The increasing racial disparity in infant mortality rates: Composition and contributors to recent US trends

Department of Pediatrics, University of South Florida College of Medicine, Tampa, FL, USA.
American journal of obstetrics and gynecology (Impact Factor: 4.7). 02/2008; 198(1):51.e1-9. DOI: 10.1016/j.ajog.2007.06.006
Source: PubMed


We examined trends in birthweight-gestational age distributions and related infant mortality for African American and white women and calculated the estimated excess annual number of African American infant deaths.
Live births to US-resident mothers with a maternal race of white or African American were selected from the National Center for Health Statistics' linked live birth-infant death cohort files (1985-1988 and 1995-2000).
The racial disparity in infant mortality widened despite an increasing rate of white low-birthweight infants. White preterm infants had relatively greater gains in survival and the white advantage in survival at term increased. Annually, African American women experience approximately 3300 more infant deaths than would be expected.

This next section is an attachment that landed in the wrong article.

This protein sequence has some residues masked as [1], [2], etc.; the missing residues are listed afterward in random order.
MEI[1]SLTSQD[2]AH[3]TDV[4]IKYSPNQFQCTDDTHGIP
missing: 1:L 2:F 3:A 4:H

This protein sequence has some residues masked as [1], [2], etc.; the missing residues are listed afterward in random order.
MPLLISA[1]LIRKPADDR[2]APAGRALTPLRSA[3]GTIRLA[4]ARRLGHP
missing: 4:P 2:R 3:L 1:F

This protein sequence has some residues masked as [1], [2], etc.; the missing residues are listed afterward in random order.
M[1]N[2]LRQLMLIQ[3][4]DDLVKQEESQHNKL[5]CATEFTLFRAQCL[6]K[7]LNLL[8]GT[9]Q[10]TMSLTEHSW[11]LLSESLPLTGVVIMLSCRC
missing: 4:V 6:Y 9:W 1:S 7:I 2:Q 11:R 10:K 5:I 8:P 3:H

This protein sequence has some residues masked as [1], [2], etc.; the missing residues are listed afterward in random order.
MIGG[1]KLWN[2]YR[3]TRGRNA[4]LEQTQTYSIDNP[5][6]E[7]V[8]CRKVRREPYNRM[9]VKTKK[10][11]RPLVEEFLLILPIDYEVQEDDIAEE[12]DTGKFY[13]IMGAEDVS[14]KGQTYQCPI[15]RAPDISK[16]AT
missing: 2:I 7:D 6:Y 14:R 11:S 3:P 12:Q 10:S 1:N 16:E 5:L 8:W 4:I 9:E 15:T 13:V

The increasing US racial disparity in infant mortality is largely influenced by changes in birthweight-gestational age-specific mortality, rather than the birthweight-gestational age distribution. Improvement in the survival of white preterm and low-birthweight infants, probably reflecting advances in and changing access to medical technology, contributed appreciably to this trend.

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